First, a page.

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Don't let side issues derail Pennsy malpractice law fix

March 11, 2004

This week a divided Pennsylvania Senate moved forward with medical malpractice legislation, but members still aren't sure whether the cap on "pain and suffering" awards should be extended to all liability lawsuits.

Argue that question in the next session, we say, and concentrate on making this the best bill possible. That should include tying any cap on non-economic damages to limits on increases in malpractice insurance premiums.

Physicians' groups in the Keystone State have cited soaring insurance costs fueled by large jury awards as the cause of soaring insurance rates. Some have moved their practices to other states where rates are lower and more stable.

Opponents contend that insurance reform and restrictions on when a malpractice suit could be filed would be a better solution than a pain-and-suffering cap.

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It's important that something come out of this year's session, because many believe it will require an amendment to the state constitution.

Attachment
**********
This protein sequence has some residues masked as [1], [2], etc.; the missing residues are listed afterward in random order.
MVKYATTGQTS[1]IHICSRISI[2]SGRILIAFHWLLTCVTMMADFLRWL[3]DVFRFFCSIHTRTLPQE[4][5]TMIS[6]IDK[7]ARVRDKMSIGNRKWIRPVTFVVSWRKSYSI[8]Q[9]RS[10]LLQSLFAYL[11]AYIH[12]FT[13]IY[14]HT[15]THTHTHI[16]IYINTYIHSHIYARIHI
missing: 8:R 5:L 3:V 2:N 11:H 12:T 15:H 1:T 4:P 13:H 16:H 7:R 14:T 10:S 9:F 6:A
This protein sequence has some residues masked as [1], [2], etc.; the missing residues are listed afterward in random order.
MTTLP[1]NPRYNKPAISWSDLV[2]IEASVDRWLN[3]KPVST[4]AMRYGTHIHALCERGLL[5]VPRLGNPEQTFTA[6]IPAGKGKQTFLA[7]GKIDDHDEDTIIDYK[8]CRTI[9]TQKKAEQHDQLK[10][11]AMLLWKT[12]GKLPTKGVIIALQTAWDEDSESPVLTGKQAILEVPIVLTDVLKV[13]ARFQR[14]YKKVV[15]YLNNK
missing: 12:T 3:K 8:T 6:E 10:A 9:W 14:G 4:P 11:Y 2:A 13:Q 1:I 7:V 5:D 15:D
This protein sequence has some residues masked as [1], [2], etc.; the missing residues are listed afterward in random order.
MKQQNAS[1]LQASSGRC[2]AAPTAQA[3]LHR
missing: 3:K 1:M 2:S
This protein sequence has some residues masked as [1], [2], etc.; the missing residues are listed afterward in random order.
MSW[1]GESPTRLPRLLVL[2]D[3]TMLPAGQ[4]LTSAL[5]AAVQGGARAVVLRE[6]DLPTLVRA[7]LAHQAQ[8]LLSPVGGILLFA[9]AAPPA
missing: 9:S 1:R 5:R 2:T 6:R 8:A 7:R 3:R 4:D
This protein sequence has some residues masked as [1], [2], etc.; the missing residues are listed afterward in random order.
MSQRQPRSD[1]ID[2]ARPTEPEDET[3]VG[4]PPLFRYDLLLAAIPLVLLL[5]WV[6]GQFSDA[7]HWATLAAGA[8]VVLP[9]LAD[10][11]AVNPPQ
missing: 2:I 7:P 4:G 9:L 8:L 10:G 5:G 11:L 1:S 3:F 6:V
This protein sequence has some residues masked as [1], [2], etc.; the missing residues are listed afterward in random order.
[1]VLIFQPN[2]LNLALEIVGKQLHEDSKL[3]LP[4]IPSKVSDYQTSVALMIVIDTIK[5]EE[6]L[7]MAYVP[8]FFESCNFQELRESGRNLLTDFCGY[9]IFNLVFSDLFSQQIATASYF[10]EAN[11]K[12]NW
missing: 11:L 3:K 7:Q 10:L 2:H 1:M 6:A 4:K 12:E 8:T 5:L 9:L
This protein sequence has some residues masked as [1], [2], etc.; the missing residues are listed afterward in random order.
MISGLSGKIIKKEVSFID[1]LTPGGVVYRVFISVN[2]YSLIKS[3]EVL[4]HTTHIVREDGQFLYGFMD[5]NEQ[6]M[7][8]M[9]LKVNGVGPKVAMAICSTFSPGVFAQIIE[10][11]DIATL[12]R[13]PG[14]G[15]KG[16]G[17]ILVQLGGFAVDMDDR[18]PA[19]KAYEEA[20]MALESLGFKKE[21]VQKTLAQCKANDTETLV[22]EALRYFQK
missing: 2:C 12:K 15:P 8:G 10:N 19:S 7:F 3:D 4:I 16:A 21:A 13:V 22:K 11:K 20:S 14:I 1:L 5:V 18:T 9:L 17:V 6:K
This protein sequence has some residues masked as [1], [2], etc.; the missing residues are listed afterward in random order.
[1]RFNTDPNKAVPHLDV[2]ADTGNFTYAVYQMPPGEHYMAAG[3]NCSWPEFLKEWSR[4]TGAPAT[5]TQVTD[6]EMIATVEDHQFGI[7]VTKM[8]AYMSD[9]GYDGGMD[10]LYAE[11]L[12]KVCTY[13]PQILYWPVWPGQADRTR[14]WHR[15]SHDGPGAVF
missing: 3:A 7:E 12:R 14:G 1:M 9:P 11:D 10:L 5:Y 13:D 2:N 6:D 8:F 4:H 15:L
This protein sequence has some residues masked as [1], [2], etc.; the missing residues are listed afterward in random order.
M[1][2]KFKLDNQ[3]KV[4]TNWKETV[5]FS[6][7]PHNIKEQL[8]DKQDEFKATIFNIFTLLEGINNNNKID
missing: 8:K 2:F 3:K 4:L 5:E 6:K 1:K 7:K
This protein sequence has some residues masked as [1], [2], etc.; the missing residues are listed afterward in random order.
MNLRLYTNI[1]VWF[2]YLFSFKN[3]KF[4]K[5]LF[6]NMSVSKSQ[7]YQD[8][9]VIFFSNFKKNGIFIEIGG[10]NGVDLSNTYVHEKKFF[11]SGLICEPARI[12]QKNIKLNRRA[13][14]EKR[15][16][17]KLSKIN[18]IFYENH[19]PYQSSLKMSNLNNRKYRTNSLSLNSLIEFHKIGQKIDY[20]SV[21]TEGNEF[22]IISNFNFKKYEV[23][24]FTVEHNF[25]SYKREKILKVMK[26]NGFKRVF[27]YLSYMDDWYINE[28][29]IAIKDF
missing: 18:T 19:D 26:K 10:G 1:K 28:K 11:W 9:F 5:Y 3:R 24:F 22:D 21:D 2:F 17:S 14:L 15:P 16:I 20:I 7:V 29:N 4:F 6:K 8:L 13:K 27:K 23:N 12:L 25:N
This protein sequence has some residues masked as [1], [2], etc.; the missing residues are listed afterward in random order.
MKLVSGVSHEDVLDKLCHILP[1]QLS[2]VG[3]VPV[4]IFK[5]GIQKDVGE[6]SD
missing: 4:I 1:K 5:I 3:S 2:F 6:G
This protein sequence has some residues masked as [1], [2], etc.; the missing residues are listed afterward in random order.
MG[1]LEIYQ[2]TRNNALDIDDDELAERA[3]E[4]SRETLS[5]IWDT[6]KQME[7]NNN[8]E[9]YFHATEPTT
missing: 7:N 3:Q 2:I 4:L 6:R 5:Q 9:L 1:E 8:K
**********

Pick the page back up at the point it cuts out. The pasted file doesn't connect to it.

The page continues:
According to an Associated Press report, the constitutional provision in question is 130 years old. More than a century ago, lawmakers repealed a section of the constitution that limited the railroads' liability in the event of an accident.

That means that the proposal could take several years to enact, followed by legislation to put specific amounts into law.

What seems to be missing here is some legislative recognition that in return for the cap physicians seek, the insurance companies should be willing to give something up as well.

If the cap is to be enacted, then why not also enact a rate-setting mechanism that would require insurers to justify increases in advance.

Such a system worked for the utility companies for years, ensuring a stable supply of power. Ensuring public access to medical care is no less important.

As to the question of whether caps should apply to all civil lawsuits, arguing that t the same time malpractice legislation is on the table would be a mistake.

Some jury awards in non-malpractice cases are outrageous, to be sure, but the possibility that Pennsylvania physicians may be chased out of state by high insurance rates is the problem to focus on right now.

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